Argument Conceptual Buckets about-us-icon

We are not talking about a heated family exchange but more on the logical or perhaps visual narrative level, the topic today is argumentation types.

While the visual solutions we create for our clients are a purely creative process (based on facts) there is an explicit argument contained in the visual narrative for any one of our visual solutions including infographics, solution pictograms, interactive and animations and even our data-driven visualizations. So while we are in the formative stages of the creation process – reference materials in hand, perhaps a kickoff brainstorming session already in play and now a blank piece of paper and a pencil in hand, we wonder how we are going to visually make the case for the point at  hand and that involves settling on a argument type.

Going Back a Couple Decades – Logical Fallacies

A couple decades ago, I use to teach philosophy including a critical thinking course which was basically informal logic where we would unpack arguments made in the press or academic papers and come to terms with their logical structure 0r lack thereof as the case may be. One classification tool we used were called fallacies or logical fallacies which basically were argument techniques that while persuasive psychologically were not logically valid.

Popular fallacies with interesting names were Ad Hominum which is basically attacking the person making an argument usually at the character level which may have nothing to do with the validity of the argument at hand. Another was termed Begging the Question – which basically suggests their is a circular argument at hand. So for example:

  • Why is a political leader’s actions good?
  • Because he is a good person?
  • Why is he a good person?
  • Because he does good actions and so on.

But there are valid arguments that logicians and scientists (in the form of inductive argements) and poets (perhaps a metaphor or analogy) and other practitioners will use. And we at Frame make use of them.

Useful Argument Typesprof

For our visual solutions we create we find that argument types fall into three broad patterns – Argument by Analogy and Empircal and Rational.

Argument by Analogy

Kind of funny writing this post as I think most of marketing communications, at least at the consumer commercial level, is an appeal to an analogy that hopefully enables the audience to identify emotionally with the solution or point at hand. But while the argument by analogy in logical terms is considered the weakest logical argument form – the visual solutions we create have multiple purposes at hand. And one of the main goals is one of explanation or rather – translation from a complex subject or set of data points to an intuitive message.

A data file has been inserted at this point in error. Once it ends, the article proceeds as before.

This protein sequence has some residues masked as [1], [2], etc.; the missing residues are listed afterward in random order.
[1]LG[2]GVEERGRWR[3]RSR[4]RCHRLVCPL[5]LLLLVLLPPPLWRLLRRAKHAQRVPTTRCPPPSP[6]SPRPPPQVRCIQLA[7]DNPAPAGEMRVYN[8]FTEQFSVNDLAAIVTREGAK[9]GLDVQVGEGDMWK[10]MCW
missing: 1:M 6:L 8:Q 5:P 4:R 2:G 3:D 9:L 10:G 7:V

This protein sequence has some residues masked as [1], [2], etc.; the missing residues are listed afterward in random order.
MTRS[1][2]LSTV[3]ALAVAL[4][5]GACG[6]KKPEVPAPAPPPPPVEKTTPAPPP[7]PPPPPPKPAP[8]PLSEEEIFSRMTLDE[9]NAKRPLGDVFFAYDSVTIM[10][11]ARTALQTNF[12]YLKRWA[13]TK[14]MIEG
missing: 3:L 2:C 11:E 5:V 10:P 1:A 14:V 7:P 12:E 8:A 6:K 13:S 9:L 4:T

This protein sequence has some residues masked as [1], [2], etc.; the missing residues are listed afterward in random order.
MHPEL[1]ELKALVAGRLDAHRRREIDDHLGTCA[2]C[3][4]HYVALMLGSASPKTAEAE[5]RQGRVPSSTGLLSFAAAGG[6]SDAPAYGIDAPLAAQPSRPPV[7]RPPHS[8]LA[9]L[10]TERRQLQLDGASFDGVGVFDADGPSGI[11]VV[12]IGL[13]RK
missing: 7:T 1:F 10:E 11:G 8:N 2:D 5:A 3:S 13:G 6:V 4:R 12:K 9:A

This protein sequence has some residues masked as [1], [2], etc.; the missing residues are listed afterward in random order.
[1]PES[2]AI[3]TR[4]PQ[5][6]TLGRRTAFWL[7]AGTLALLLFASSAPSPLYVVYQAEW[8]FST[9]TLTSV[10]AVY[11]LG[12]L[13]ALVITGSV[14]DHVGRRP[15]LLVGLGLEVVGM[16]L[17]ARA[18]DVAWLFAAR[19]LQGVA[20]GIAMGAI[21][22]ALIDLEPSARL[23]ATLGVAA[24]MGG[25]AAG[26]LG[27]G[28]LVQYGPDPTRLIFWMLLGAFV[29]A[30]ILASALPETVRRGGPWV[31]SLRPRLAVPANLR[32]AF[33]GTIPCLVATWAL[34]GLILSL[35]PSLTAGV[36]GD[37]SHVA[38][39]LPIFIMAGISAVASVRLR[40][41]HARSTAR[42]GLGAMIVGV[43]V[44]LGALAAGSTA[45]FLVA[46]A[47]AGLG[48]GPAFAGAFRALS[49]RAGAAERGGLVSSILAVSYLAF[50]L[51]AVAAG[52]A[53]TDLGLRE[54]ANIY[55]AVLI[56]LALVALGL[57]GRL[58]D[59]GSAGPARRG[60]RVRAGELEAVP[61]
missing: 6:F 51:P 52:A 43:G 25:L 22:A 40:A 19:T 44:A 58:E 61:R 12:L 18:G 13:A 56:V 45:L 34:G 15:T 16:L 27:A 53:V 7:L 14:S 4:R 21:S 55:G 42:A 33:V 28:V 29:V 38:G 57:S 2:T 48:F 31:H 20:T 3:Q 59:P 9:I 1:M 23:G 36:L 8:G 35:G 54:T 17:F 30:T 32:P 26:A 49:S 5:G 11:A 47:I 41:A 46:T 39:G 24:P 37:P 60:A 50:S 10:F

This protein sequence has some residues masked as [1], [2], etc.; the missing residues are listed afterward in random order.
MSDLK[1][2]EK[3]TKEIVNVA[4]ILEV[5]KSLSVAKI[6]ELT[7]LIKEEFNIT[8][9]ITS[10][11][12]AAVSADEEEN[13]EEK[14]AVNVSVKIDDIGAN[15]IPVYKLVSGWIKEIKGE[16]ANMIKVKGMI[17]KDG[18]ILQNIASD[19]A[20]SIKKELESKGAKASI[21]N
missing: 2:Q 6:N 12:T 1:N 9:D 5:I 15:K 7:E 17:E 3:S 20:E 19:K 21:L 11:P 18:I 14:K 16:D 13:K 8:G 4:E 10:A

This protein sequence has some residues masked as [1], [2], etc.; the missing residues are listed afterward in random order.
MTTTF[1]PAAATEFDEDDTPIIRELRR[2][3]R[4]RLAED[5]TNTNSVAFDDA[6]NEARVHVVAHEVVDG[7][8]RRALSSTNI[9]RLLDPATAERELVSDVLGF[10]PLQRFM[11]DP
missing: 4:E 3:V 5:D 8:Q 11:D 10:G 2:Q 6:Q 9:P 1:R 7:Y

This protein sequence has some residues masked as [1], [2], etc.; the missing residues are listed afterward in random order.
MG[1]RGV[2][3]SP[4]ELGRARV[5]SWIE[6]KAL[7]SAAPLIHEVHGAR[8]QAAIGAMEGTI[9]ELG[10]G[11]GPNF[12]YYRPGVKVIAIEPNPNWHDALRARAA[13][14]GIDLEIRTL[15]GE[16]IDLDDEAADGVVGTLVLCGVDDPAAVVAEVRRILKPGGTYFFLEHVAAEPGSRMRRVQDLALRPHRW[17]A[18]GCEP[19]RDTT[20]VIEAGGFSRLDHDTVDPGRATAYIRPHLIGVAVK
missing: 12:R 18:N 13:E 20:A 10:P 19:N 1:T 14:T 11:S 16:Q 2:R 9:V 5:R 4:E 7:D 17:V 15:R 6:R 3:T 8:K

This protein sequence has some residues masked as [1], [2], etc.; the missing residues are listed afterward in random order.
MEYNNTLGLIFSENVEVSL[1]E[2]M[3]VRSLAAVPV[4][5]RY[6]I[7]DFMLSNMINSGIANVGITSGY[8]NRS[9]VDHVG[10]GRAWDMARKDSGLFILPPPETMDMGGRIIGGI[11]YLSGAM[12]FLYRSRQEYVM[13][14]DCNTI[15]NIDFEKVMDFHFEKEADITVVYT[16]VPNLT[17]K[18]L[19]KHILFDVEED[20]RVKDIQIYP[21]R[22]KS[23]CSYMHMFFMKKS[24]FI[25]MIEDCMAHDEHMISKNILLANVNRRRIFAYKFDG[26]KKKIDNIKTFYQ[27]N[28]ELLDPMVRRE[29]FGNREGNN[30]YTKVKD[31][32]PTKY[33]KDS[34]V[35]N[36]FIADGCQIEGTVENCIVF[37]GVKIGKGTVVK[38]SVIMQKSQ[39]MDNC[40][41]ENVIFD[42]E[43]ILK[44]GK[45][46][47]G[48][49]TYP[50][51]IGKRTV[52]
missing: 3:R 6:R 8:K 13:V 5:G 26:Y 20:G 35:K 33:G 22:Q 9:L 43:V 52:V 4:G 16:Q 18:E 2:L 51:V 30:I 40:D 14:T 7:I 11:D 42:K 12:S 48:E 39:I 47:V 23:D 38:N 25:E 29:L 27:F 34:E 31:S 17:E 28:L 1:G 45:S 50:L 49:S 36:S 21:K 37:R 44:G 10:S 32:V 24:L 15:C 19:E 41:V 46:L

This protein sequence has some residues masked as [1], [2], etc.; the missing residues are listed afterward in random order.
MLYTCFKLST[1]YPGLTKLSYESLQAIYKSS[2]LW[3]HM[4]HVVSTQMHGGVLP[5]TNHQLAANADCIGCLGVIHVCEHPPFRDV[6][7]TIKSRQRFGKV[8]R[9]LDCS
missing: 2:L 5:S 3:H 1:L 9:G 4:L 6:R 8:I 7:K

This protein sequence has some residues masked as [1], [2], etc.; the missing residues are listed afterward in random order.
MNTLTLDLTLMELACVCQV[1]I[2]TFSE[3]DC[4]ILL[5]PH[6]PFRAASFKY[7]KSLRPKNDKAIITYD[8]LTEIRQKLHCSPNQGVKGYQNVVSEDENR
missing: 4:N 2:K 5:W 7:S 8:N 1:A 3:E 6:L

Forming the right analogy is so core to what we do that often when we are looking to secure our client’s acceptance at the ideation sketch level – we are really hoping to have them agree with the implicit analogy in the sketch. Its a delicate issue as one does not want an analogy that is trite or cliche (e.g. no fishing analogies in recruiting please) but not so sophisticated or obtuse that we have created a double problem –

“what does the solution do AND why is their a volcano in the middle of the page?”

In coming up with relevant samples, our portfolio is full of analogy-based argumentation – again we are trying to explain and engage audience – and analogy is king here. Here is one sample for SAP based on IDG research. In this case the notion of using predictive analytics is served with a navigational analogy and impending whirlpools that need to be forecast to circumvent potential business disaster.



For Our Next Two Blog Posts

Well I was planning on going on to showcase all three types of arguments but I think I will spread this topic over two more blogs. So we will look at the next two types next week. There we will get empirical and deductive. See you on the next post!

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